EL PASO COUNTY, Colo. (KKTV) - Some of the most wanted sex offenders in our state are now in jail. More than two dozen fugitives were arrested over the weekend.
Four arrested in CBI's top 100 most wanted sex offenders list.
On Tuesday, a news conference was held at the El Paso County Sheriff's Office.
Agencies detailed the arrests, including information that four of those arrested were on the Colorado Bureau of Investigation's (CBI) top 100 most wanted sex offenders list. Those four were 24-year-old Ollice Mack, convicted of sex assault on a child in 2013 and number nine on the list; 46-year-old Danny Williams, convicted of sexual battery in 2004 and number 14 on the list; 23-year-old Anthony Reed, convicted of assault in 2012 and number 35 on the list; and 25-year-old Johny Ellis, convicted of sex assault in 2013 and number 42 on the list.
Several agencies, including the sheriff's office, worked together to get those four and 23 other fugitives off the streets. Colorado Springs police, the U.S. Marshals Service, Department of Homeland Security and CBI also helped.
U.S. Marshal Andrew Smith said they decided on the round-up now because it was "around the time when school starts in order to take some of those potentially dangerous people out of the street, particularly given the high recidivism rate of sex offenders."
The arrests were also made for criminals who crossed state lines or failed to register.
"We certainly identify the non-compliant, non-registered offenders immediately, and then from there we prioritize based on the underlying initial offenses, there a valuation assessment as to how potentially dangerous they may be, and then dedicate a limited resources that we have to target those people," Smith said.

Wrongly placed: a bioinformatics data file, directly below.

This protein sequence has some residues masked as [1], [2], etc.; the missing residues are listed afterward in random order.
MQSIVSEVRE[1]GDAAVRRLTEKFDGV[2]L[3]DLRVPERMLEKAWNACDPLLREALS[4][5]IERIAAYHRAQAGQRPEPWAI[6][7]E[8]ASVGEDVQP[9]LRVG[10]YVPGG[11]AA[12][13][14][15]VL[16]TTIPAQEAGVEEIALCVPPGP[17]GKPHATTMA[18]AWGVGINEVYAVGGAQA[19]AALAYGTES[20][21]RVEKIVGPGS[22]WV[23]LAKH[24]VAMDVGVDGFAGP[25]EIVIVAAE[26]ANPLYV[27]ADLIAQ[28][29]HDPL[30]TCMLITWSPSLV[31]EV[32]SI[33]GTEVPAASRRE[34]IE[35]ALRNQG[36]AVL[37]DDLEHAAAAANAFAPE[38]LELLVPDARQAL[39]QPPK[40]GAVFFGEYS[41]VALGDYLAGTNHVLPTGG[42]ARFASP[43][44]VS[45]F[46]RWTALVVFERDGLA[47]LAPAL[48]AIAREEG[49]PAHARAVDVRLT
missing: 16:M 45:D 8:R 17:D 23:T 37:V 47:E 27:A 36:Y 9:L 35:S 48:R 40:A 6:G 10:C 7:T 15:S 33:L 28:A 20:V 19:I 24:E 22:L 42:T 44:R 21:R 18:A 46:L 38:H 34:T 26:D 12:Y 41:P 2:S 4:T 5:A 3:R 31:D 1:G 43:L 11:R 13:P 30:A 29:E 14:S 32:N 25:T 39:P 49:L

"The victims are why we do this, and the fact that there is federal legislation that requires them to register, and this gives them that one more step," said El Paso County Sheriff Bill Elder. "You better register, we are going to track you down and we are going to take you off the street. That's how we protect the public, and if we do this together as a group, that makes this even more effective."
The teams also discovered an additional 52 offenders who haven't registered yet. They hope to have more round-ups by the end of 2017.
"The community is the one that benefits the most," Elder said. "The community needs to know that there is no issues with us working together with our federal partners and our local partners, and we actually do very well at that. For us, it's great to know that we have some resources and the commitment from our federal partners to do these types of operations."